What can I do to help me sleep?
Get into a routine
Going to bed and getting up at regular times – even at a weekend – can help your body’s internal clock to get used to a set routine.
This may be tough at first – particularly if you’re used to lying in after having a bad night’s kip – but persevere and you may reap the rewards.
Improve your sleeping conditions
The place you sleep is just as important as what you do. Try to make your room as comfortable and relaxing as possible to improve your chances of getting to sleep.
The ideal room is dark and quiet, with a temperature between 18C and 24C.
- Consider removing any gadgets that emit light, such as TVs or consoles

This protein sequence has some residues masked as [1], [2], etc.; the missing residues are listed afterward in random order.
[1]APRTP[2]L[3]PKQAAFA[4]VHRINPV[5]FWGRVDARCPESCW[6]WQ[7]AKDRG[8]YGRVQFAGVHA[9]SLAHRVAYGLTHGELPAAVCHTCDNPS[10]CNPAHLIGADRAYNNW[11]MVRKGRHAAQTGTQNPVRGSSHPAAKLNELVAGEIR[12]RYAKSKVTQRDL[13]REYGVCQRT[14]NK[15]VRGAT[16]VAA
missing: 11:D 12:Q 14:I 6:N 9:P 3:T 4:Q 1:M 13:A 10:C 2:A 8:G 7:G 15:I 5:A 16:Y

- If street lights disturb your sleep, consider putting up blackout curtains
- Some people find white noise machines, sleep masks or fans helpful to block out other noise
- It has also been recently discovered that “pink noise” can help sleep.
It’s also worth considering how comfortable your bed and pillows are. Mattresses have a lifespan of about 9-10 years, so if yours is older it may be worth shelling out for a new one.
Bedroom clutter can also be an issue – particularly if you can’t sleep because of stress – clear the space as best you can. This also makes the room feel more inviting and easier to relax in.
Try and make your bedroom a zone of quiet and peaceful relaxation. Avoid working or watching TV if possible, and you will start to train your body into the idea that going to the bedroom means it’s time to unwind and switch off.